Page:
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Ombudsman encourages Commission to issue guidelines on dialogue with religious and non-religious organisations

The European Ombudsman, P. Nikiforos Diamandouros, has encouraged the European Commission to clarify how it conducts its dialogue with religious and non-religious organisations and, if necessary, draw up concrete guidelines on this issue. This follows a critical remark he made over the reasons the Commission put forward when refusing to conduct a dialogue seminar with the European Humanist Federation on the exemption for churches provided in European employment rules. The Commission partly explained its refusal by saying that the Union needed to respect the status of churches and religious organisations in the Member States.

The Ombudsman failed to see how engaging in a discussion with the complainant on this issue could call this status into question. While acknowledging the Commission's broad margin of discretion concerning how it carries out its dialogue with religious and non-religious organisations, he stressed that the case represents a good opportunity for the institution to clarify its practices.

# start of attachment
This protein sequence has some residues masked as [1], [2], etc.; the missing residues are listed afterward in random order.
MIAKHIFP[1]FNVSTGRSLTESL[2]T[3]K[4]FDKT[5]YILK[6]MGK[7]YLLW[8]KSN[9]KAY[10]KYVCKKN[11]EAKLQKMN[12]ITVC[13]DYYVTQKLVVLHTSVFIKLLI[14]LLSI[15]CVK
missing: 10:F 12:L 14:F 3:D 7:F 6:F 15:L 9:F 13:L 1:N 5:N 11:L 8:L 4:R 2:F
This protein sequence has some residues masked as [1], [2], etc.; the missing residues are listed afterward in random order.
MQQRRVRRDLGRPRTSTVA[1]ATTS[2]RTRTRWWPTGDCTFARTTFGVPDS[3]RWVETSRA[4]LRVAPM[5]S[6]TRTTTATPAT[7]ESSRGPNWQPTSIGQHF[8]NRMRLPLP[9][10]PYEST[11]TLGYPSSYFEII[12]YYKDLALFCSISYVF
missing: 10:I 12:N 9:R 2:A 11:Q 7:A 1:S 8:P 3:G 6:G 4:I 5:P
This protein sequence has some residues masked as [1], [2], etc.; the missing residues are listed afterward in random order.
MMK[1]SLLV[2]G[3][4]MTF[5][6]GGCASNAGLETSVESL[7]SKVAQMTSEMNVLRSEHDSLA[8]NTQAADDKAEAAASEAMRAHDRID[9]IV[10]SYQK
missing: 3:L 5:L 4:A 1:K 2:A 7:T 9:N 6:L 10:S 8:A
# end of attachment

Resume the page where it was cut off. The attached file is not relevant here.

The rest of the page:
Humanists proposed a seminar on special status of churches

The Lisbon Treaty obliges the Union to maintain an open, transparent and regular dialogue with churches, religious associations, philosophical and non-confessional organisations. In this context, the Commission regularly organises "dialogue seminars".

The European Humanist Federation (EHF) represents 50 humanist organisations from more than 20 countries. In October 2011, the EHF lodged a complaint with the Ombudsman about the Commission's refusal to accept a proposal for a "dialogue seminar" on the exemption for churches provided in European employment rules. The EHF added that the Commission favours religious over non-religious organisations.

The Commission explained that the proposed topic would go beyond the spirit of the relevant Lisbon Treaty provisions, which state that the Union respects the status under national law of churches, religious associations or communities, and philosophical and non-confessional organisations. It also explained that dialogue seminars are meant to address wider issues.

The Ombudsman failed to see how engaging in a discussion with the complainant could call into question the status of, amongst others, churches and religious associations. However, he acknowledged the Commission's broad margin of discretion concerning its dialogue with religious and non-religious organisations. With a view to ensuring that the Commission can justify its decisions objectively, and can avoid even the perception that it discriminates against specific groups, the Ombudsman advised it to use the present case to clarify how it conducts its dialogue with such organisations and, if necessary, to draw up concrete guidelines.

The Ombudsman's decision is available at: http://www.ombudsman.europa.eu/en/cases/decision.faces/en/49026/html.bookmark

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